Figuring out how much to save for retirement is one of the most important financial decisions you'll ever make.
Yet as Americans, it turns out we aren't very good at putting enough money away for the golden years. According to a recent 4,854-respondent Merrill Lynch/Age Wave study, only 27 percent of pre-retirees who are 50 or older feel financially prepared to fund their a retirement that lasts even 10 years.
Moreover, 81 percent of people don't know how much money they'll need to fund their retirement.
So if you're one of the four out of five people who doesn't know how much to save for retirement, keep reading and you'll have a much better idea.
Why you should be saving more money than you might think. "Remember that retirement can last 20, 30 or more years. Over that time, many things may change, such as the economy, taxes, inflation, family, friends and one's own health and financial situation," says Catherine Collinson, president of Transamerica Center for Retirement Studies.
Rising life expectancy alone means that retirement saving is a lifetime job.
"A man reaching age 65 today can expect to live, on average, until age 84.3. A woman turning 65 today can expect to live, on average, until 86.6," says Bob Johnson, president and CEO of the American College of Financial Services in Bryn Mawr, Pennsylvania.
Being able to finish your career and retire with a comfortable gob of money that can stand the test of time is a luxury, not an inevitability, these days.
Another major variable affecting how much you should save for retirement -- besides rising life expectancy -- is inflation.
"Even though inflation rates have been low during recent years, inflation can still rob your savings," says Richard W. Rausser, senior vice president of client services at Pentegra Retirement Services. "For example, over a 30-year period, a relatively low average annual inflation rate of 3 percent will reduce the purchasing power of a $200,000 retirement savings account to $82,397."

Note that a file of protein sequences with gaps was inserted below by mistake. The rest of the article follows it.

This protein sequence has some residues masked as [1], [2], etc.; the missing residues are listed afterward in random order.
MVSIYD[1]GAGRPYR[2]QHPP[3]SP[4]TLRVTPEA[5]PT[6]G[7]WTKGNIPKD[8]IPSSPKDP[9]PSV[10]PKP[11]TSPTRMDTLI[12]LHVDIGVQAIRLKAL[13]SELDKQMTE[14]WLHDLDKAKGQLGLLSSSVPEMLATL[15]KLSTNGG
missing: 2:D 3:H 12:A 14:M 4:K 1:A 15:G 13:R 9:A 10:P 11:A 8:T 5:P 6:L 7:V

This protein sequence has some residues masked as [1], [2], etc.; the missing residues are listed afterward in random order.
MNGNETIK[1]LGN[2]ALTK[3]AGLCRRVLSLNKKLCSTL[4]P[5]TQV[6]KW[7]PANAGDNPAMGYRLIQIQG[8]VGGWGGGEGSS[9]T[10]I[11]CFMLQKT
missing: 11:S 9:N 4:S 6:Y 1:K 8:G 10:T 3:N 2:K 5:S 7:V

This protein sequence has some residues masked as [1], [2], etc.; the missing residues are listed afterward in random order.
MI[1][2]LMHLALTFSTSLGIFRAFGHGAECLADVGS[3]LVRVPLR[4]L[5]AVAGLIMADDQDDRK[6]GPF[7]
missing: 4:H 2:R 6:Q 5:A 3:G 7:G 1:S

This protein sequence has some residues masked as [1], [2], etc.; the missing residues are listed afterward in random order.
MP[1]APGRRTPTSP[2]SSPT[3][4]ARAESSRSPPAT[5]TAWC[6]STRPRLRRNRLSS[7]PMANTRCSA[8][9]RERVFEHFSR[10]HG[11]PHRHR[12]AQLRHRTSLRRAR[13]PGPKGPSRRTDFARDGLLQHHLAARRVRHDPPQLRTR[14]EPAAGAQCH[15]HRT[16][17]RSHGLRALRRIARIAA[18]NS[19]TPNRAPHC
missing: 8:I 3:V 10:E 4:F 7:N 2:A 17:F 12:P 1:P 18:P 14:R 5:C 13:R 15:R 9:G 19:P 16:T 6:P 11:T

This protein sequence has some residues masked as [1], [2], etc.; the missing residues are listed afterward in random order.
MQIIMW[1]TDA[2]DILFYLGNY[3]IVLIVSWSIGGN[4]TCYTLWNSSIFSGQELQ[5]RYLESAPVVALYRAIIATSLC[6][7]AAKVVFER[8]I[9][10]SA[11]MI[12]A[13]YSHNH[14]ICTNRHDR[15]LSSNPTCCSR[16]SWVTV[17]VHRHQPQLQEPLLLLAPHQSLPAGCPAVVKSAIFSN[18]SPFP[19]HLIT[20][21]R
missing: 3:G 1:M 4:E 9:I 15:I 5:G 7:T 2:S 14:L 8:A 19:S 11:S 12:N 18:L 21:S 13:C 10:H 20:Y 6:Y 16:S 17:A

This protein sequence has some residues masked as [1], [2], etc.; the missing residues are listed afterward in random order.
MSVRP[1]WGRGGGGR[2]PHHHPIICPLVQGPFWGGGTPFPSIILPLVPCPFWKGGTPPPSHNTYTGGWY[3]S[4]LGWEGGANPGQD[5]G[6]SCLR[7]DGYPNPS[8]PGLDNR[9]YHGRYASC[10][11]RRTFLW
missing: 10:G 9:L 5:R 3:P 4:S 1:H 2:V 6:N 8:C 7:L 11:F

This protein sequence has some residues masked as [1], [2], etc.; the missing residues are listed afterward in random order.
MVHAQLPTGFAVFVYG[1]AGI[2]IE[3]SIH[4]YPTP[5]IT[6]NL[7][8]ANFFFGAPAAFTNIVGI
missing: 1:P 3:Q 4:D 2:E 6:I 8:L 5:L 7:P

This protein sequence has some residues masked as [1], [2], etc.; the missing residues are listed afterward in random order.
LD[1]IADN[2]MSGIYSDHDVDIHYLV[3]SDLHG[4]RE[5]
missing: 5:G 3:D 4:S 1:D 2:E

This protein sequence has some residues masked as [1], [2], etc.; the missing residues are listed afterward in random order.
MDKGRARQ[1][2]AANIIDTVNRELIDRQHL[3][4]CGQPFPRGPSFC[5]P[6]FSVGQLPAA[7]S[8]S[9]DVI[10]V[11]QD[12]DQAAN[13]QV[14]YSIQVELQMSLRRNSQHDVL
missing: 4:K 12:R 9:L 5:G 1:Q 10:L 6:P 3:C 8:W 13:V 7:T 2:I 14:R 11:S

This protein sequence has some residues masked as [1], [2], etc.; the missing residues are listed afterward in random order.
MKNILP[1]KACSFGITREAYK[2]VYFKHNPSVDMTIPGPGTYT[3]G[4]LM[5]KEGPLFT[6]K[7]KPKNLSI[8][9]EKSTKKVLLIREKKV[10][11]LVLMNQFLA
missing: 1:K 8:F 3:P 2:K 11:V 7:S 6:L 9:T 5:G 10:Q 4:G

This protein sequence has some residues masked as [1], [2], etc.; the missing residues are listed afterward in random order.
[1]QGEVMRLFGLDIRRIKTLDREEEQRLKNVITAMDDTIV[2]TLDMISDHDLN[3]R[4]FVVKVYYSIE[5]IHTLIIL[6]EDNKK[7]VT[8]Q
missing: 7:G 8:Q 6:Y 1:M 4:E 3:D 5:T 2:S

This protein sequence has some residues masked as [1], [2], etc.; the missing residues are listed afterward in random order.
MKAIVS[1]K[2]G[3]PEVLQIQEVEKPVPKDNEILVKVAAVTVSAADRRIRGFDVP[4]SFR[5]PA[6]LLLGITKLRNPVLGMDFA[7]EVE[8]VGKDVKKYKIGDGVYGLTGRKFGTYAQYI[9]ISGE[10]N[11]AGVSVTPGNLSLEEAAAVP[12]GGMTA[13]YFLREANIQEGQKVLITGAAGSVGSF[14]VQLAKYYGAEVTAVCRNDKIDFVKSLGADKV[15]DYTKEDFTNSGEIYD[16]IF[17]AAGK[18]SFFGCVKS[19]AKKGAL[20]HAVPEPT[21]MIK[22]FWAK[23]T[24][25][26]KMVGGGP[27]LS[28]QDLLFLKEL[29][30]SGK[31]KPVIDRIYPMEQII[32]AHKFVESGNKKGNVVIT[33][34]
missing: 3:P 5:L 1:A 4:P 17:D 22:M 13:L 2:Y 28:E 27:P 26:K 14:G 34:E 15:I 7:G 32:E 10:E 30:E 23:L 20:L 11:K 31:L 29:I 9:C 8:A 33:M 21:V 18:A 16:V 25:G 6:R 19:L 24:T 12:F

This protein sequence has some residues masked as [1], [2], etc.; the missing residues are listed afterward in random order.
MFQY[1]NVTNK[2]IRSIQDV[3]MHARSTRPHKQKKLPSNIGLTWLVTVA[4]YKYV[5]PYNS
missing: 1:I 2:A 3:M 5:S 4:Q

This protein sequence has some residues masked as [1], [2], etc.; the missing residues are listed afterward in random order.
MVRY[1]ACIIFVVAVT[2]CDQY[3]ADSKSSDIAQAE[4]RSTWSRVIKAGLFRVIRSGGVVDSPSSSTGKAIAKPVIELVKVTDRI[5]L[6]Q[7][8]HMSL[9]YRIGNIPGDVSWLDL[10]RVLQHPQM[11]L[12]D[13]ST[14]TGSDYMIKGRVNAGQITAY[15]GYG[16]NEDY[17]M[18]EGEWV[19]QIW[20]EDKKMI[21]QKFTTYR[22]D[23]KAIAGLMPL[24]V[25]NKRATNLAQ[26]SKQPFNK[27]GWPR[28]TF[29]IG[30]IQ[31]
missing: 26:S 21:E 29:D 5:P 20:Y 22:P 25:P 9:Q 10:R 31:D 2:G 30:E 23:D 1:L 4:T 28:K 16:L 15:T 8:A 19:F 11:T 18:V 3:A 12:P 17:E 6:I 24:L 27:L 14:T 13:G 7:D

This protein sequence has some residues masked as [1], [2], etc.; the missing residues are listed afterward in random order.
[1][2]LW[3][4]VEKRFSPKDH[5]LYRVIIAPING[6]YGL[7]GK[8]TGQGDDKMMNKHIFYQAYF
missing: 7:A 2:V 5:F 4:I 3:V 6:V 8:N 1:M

And while medical breakthroughs may bring the cost of some treatments down over time, you can bet your bottom dollar that saving up for health care costs isn't a bad idea, as they've had a tendency to soar over the years.
Of course, the most jarring thing about retirement from a financial perspective is that you won't have the same sort of income streams coming in that you did while you were working.
So you should probably plan to save more money than you're saving now if you want to retire comfortably. But how do you figure out exactly how much to put away?
How much to save for retirement. "To determine how much income will be needed from your retirement savings, the first step is to make a realistic assessment of how much income will be absolutely needed to take care of your essential needs (without the luxuries). Then take an inventory of all sources of guaranteed income in retirement, such as Social Security and any pensions," says Rich Thompson Jr., founder and financial strategist of Advanced Legacy Concepts in Atlanta.